Moving to Microservices The Trend Continues

//Moving to Microservices The Trend Continues

One of the biggest technology trends in 2017 and 2018 was the movement toward microservices architecture, in which complex applications can be broken down into small, independent processes that communicate with each other using standard APIs. The trend is expected to continue through 2020 and shows no signs of abating, as more and more companies seek to be as agile as possible in their development and delivery.

What Are Microservices?

In computing, microservices are small building blocks that focus on doing a single small task, thus enabling a modular approach to system-building. Each component is continuously developed and separately maintained, and the application is the sum of its basic components. By contrast, traditional, monolithic applications are developed all at once, in a single piece.

Benefits of Microservices

Microservices allow companies to deliver new capabilities more quickly and efficiently to customers—both businesses and consumers—through all digital channels. Individual components or discrete pieces of a larger solution can be replaced without affecting the entire application, and new components can be added without having to rewrite the whole system. When one microservice fails, it does not bring down the whole application, thereby increasing resiliency.

As noted by and QAT Global, microservices have other benefits, too, including:

  • Scalability. Smaller components use fewer resources and can be scaled as demand increases.
  • Lifecycle automation. Individual components fit more easily into continuous delivery pipelines and complex deployment scenarios that are not feasible with monoliths.
  • Developer independence. With microservices, small teams work in parallel and can iterate faster than larger teams.
  • Relationship to the business. Microservice architectures are typically distributed along business domain boundaries.
  • Localized complexity. The development team for each microservice is only concerned with understanding the complexities of their service. Other teams only need to know what capabilities the other services provide; they don’t need to know how those services work internally.
  • Cross-cutting business functionality. The use of microservices obviates the need to build standard pieces of functionality used across the organization multiple times.
  • Output flexibility. Because data can be extracted more simply for various end-users, microservices makes data customization much easier.
  • Best-of-breed technology use. When a large application’s functions are broken up into microservices, a development project is no longer limited to a single technology set. Each service can be developed using the best programming language and data storage technology for its function.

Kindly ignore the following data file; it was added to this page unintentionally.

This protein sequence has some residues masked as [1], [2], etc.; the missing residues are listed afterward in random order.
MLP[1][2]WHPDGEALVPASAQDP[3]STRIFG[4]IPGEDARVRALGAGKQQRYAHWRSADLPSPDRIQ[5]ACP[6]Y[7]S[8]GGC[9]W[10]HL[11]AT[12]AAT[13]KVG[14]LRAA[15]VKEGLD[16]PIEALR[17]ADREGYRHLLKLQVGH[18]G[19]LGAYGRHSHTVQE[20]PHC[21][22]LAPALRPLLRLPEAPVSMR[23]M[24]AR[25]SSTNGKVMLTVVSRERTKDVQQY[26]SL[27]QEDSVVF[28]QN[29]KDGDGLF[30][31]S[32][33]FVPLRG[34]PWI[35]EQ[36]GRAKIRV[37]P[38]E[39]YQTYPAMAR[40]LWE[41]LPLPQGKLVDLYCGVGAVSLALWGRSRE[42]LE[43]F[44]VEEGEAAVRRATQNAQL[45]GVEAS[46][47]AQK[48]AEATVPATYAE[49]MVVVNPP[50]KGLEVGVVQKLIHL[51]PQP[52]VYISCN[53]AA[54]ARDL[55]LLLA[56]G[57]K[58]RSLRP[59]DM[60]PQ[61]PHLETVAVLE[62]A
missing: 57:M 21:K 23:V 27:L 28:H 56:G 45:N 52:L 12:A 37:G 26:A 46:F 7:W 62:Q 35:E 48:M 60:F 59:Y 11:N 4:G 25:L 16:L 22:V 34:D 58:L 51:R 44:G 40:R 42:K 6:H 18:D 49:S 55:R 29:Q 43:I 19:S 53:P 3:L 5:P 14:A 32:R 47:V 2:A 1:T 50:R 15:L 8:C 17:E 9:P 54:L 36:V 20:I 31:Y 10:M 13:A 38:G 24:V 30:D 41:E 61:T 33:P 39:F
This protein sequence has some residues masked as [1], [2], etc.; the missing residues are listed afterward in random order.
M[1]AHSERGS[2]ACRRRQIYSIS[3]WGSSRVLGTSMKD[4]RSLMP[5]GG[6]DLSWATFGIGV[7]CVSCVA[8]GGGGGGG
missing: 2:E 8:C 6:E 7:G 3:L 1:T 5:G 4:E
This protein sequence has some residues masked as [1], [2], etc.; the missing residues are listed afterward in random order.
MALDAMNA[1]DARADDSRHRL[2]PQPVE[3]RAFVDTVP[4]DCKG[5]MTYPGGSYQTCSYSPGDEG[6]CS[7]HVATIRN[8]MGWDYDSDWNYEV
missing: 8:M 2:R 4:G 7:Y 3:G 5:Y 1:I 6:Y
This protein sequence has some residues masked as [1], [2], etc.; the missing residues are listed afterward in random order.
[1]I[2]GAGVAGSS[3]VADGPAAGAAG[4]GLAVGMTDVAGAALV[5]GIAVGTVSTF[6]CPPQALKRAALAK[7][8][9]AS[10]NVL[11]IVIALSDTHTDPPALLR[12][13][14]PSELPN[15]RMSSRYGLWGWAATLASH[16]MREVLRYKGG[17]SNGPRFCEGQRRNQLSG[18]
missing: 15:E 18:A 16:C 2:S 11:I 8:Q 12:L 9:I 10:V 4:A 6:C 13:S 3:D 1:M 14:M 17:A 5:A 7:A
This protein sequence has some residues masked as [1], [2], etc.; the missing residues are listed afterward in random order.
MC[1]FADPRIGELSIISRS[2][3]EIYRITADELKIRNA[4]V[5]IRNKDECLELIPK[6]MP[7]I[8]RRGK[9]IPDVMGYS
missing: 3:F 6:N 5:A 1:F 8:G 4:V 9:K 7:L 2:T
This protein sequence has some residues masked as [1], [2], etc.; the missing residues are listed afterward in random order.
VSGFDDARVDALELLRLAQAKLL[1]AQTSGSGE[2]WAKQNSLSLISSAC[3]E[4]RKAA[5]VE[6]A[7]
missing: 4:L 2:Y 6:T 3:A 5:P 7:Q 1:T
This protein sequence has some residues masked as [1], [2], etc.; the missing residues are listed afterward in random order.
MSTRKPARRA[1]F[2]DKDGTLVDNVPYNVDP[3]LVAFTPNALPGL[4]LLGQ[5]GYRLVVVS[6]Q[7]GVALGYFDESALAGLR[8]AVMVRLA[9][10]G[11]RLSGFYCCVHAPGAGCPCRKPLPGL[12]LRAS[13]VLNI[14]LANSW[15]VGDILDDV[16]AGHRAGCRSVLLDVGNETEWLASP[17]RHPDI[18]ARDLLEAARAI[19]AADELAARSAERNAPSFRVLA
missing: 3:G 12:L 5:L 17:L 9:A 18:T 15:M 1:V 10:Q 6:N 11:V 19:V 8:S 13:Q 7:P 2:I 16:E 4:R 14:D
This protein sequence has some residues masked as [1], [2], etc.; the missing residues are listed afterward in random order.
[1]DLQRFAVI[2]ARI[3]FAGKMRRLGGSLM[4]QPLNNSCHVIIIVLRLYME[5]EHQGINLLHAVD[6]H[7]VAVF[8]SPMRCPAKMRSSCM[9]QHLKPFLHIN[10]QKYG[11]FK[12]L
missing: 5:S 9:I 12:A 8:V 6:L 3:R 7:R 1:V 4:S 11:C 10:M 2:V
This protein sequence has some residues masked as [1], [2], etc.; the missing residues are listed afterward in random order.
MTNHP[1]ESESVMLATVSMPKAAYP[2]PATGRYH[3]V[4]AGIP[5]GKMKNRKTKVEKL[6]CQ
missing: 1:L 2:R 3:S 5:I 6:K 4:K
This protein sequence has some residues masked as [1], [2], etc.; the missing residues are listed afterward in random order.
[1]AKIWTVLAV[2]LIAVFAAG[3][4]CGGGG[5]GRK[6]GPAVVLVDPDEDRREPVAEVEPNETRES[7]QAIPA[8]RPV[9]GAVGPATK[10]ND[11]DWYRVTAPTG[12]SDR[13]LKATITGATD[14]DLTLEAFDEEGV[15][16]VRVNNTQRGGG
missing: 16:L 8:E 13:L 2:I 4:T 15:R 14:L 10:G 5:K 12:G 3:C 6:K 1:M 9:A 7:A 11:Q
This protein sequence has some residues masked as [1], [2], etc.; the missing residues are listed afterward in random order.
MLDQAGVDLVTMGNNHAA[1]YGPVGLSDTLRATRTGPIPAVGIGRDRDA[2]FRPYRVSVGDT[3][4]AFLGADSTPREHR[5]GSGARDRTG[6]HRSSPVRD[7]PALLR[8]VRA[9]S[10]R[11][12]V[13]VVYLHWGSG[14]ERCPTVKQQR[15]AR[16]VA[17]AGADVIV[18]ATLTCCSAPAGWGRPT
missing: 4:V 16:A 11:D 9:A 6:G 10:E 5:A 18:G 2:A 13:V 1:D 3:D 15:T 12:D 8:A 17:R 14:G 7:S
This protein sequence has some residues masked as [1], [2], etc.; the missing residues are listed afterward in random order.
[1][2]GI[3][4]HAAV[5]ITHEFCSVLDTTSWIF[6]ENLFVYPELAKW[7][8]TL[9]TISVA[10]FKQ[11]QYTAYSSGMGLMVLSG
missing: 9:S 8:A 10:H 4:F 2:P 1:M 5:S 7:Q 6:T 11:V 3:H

• Outsourcing flexibility. Microservices allows the business to outsource their non-core business functions without compromising the intellectual property within their core services.
  • Higher quality. By breaking a large application into components by business capability, development teams can focus on one small set of functionalities at a time, thereby enabling more precise coding and testing of individual services.

Is Traditional Architecture Outmoded?

Given all of these benefits (and more), companies are rapidly adopting microservices architecture where possible. Last fall, International Data Corporation (IDC) predicted that by 2022, “90 percent of all apps will feature microservices architectures that improve the ability to design, debug, update, and leverage third-party code.”

Microservices have already become common practice, and using them should be a critical piece of a company’s IT strategy going forward. To enable integration and interaction among businesses around the world, microservices architecture is expected to gradually replace traditional architecture.

Still, many existing applications are not conducive to microservices and cannot simply be re-architected overnight. Moreover, some experts predict that companies that have experimented with microservices may retreat toward more traditional middleware approaches when their use cases or organization cannot support the complexity and overhead that come with microservices architecture.

Microservices and traditional architecture can—and likely will—co-exist for the foreseeable future. Most organizations, then, should be prepared to work with both approaches for years to come, and their IT strategies should reflect this reality.

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